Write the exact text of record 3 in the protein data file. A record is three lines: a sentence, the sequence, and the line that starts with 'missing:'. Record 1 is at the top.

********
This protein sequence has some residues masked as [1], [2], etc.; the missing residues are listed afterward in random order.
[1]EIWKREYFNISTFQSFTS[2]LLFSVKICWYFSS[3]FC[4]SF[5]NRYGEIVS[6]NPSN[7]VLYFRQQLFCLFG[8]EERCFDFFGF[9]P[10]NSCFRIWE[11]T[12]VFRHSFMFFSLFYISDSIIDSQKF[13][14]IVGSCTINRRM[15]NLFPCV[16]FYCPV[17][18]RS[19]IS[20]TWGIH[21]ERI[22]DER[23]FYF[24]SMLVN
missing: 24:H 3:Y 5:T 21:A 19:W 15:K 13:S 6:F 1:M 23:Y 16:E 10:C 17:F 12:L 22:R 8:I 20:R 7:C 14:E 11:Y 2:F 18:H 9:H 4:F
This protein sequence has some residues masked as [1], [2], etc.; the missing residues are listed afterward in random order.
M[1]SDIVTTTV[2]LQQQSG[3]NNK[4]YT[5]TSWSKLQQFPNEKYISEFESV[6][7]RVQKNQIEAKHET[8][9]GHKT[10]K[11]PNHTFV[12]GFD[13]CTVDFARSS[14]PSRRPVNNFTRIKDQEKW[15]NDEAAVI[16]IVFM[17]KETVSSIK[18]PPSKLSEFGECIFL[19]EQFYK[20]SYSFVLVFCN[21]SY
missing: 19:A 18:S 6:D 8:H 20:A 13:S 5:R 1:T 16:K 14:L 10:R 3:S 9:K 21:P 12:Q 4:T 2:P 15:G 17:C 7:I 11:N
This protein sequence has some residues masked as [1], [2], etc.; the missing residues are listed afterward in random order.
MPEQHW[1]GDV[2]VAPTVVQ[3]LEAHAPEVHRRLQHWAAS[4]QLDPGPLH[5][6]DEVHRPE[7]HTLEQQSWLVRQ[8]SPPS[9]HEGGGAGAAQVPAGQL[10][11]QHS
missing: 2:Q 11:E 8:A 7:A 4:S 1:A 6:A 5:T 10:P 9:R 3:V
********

This protein sequence has some residues masked as [1], [2], etc.; the missing residues are listed afterward in random order.
MPEQHW[1]GDV[2]VAPTVVQ[3]LEAHAPEVHRRLQHWAAS[4]QLDPGPLH[5][6]DEVHRPE[7]HTLEQQSWLVRQ[8]SPPS[9]HEGGGAGAAQVPAGQL[10][11]QHS
missing: 2:Q 11:E 8:A 7:A 4:S 1:A 6:A 5:T 10:P 9:R 3:V